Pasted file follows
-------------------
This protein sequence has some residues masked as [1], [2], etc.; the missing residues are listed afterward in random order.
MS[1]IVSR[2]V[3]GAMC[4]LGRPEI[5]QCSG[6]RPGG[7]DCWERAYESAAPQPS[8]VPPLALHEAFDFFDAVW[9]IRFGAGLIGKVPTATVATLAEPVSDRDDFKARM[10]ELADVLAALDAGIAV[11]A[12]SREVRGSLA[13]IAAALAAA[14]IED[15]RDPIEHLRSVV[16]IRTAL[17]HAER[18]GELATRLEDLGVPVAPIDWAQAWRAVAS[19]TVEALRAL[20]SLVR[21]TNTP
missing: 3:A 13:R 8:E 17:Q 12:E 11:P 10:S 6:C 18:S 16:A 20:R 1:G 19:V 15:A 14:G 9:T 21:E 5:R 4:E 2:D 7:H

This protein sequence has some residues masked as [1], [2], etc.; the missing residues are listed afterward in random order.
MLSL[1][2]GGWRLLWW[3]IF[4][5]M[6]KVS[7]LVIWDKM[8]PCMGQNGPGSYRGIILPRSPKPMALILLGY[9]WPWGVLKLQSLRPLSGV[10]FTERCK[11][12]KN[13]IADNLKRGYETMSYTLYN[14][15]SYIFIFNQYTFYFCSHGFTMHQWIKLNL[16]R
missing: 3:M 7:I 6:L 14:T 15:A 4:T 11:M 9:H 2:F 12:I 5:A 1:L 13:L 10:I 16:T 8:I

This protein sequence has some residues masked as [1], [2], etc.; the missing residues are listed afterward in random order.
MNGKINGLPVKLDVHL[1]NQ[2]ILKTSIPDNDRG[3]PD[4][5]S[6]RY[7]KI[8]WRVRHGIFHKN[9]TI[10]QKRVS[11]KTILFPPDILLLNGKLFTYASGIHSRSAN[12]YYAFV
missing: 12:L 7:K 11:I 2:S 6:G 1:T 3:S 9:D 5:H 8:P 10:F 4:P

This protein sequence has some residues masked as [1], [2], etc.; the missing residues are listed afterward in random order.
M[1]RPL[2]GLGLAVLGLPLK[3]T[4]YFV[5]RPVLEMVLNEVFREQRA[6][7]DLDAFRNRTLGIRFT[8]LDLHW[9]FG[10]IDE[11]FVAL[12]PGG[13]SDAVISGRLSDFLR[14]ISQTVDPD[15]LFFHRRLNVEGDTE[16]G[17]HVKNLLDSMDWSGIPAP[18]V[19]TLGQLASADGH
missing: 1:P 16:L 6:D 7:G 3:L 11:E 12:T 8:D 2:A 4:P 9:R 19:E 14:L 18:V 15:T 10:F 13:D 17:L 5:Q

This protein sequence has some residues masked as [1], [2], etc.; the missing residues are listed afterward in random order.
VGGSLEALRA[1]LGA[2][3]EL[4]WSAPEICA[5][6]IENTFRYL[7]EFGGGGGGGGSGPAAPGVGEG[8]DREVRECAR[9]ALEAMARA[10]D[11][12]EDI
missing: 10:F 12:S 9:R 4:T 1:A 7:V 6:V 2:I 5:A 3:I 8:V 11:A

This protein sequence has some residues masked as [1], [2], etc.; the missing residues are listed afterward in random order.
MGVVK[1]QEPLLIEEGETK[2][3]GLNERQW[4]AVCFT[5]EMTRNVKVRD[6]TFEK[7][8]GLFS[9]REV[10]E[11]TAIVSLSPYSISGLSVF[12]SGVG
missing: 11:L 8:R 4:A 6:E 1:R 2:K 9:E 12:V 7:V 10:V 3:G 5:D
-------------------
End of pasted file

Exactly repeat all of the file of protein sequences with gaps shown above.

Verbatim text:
This protein sequence has some residues masked as [1], [2], etc.; the missing residues are listed afterward in random order.
MS[1]IVSR[2]V[3]GAMC[4]LGRPEI[5]QCSG[6]RPGG[7]DCWERAYESAAPQPS[8]VPPLALHEAFDFFDAVW[9]IRFGAGLIGKVPTATVATLAEPVSDRDDFKARM[10]ELADVLAALDAGIAV[11]A[12]SREVRGSLA[13]IAAALAAA[14]IED[15]RDPIEHLRSVV[16]IRTAL[17]HAER[18]GELATRLEDLGVPVAPIDWAQAWRAVAS[19]TVEALRAL[20]SLVR[21]TNTP
missing: 3:A 13:R 8:E 17:Q 12:E 11:P 10:S 6:C 18:S 16:A 20:R 1:G 19:V 15:A 14:G 9:T 21:E 5:R 4:E 2:D 7:H

This protein sequence has some residues masked as [1], [2], etc.; the missing residues are listed afterward in random order.
MLSL[1][2]GGWRLLWW[3]IF[4][5]M[6]KVS[7]LVIWDKM[8]PCMGQNGPGSYRGIILPRSPKPMALILLGY[9]WPWGVLKLQSLRPLSGV[10]FTERCK[11][12]KN[13]IADNLKRGYETMSYTLYN[14][15]SYIFIFNQYTFYFCSHGFTMHQWIKLNL[16]R
missing: 3:M 7:I 6:L 14:T 15:A 4:T 11:M 9:H 2:F 12:I 5:A 1:L 13:L 10:I 16:T 8:I

This protein sequence has some residues masked as [1], [2], etc.; the missing residues are listed afterward in random order.
MNGKINGLPVKLDVHL[1]NQ[2]ILKTSIPDNDRG[3]PD[4][5]S[6]RY[7]KI[8]WRVRHGIFHKN[9]TI[10]QKRVS[11]KTILFPPDILLLNGKLFTYASGIHSRSAN[12]YYAFV
missing: 12:L 7:K 11:I 2:S 6:G 1:T 3:S 9:D 5:H 8:P 10:F 4:P

This protein sequence has some residues masked as [1], [2], etc.; the missing residues are listed afterward in random order.
M[1]RPL[2]GLGLAVLGLPLK[3]T[4]YFV[5]RPVLEMVLNEVFREQRA[6][7]DLDAFRNRTLGIRFT[8]LDLHW[9]FG[10]IDE[11]FVAL[12]PGG[13]SDAVISGRLSDFLR[14]ISQTVDPD[15]LFFHRRLNVEGDTE[16]G[17]HVKNLLDSMDWSGIPAP[18]V[19]TLGQLASADGH
missing: 1:P 16:L 6:D 7:G 3:L 11:E 12:T 8:D 2:A 4:P 9:R 19:E 14:L 18:V 15:T 10:F 13:D 17:L 5:Q

This protein sequence has some residues masked as [1], [2], etc.; the missing residues are listed afterward in random order.
VGGSLEALRA[1]LGA[2][3]EL[4]WSAPEICA[5][6]IENTFRYL[7]EFGGGGGGGGSGPAAPGVGEG[8]DREVRECAR[9]ALEAMARA[10]D[11][12]EDI
missing: 10:F 12:S 9:R 4:T 1:A 7:V 6:V 2:I 5:A 3:I 8:V 11:A

This protein sequence has some residues masked as [1], [2], etc.; the missing residues are listed afterward in random order.
MGVVK[1]QEPLLIEEGETK[2][3]GLNERQW[4]AVCFT[5]EMTRNVKVRD[6]TFEK[7][8]GLFS[9]REV[10]E[11]TAIVSLSPYSISGLSVF[12]SGVG
missing: 11:L 8:R 4:A 6:E 1:R 2:K 9:E 12:V 7:V 10:V 3:G 5:D